Sadly, electric taxis like this one came into use in New York City in the late 1890s, a few years after Tesla’s lab fire, so my characters ride in a horse-drawn cab instead

Sadly, electric taxis like this one came into use in New York City in the late 1890s, a few years after Tesla’s lab fire, so my characters ride in a horse-drawn cab instead

Getting the historical details right was very important to me. I searched 19th century newspapers for stories about Tesla and his contemporaries, read biographies, hunted up old restaurant menus, pored over photos and train schedules, and stalked through Tesla’s neighborhood with antique maps to see how the streets had changed. I even interviewed a transit historian to find out how people got around town back then. What were the fares for horse-drawn omnibuses? How about trolleys? Where did you buy a ticket for a ride on the elevated railroads, and did the ticket clerk punch it and give it back to you or just keep it? Even if nobody else ever noticed, I wanted to get things right!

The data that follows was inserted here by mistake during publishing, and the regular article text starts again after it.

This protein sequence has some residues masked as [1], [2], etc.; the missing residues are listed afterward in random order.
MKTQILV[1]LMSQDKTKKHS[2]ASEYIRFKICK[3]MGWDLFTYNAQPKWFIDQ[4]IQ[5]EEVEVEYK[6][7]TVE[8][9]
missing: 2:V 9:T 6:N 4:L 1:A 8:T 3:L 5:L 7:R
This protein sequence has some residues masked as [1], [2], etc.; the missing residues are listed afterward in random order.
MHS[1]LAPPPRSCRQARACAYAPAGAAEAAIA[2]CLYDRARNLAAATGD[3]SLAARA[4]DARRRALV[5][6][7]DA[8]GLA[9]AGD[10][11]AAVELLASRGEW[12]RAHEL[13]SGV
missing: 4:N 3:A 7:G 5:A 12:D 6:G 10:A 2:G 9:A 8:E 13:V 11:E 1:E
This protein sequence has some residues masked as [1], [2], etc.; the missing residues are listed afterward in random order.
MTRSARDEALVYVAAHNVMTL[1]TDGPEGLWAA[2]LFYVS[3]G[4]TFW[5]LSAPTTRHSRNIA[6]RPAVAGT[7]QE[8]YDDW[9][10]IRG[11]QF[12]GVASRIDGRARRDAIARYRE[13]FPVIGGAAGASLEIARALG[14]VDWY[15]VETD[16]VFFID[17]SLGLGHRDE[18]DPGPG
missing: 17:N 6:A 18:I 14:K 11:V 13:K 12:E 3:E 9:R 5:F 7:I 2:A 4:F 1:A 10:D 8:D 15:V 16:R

But all that research was a walk in the park compared to keeping the time-travel paradoxes straight. The most famous one is the Grandfather Paradox: Suppose you use a time machine to travel back a few decades and kill your grandfather before he meets your grandmother. Then your mother will never be born, so you yourself will never be born, so you will never use a time machine to travel back in time and kill your grandfather. That means your mother will be born after all, and so will you, which means you will be able to use that time machine after all and kill Grandad, so you won’t be born, so you will be, so you won’t be…

H. G. Wells’ novel was no help with this particular paradox. His character uses the machine to go forward in time, not backwards. Going forward in time doesn’t raise nearly as many difficulties—after all, we’re all traveling forward in time all the time!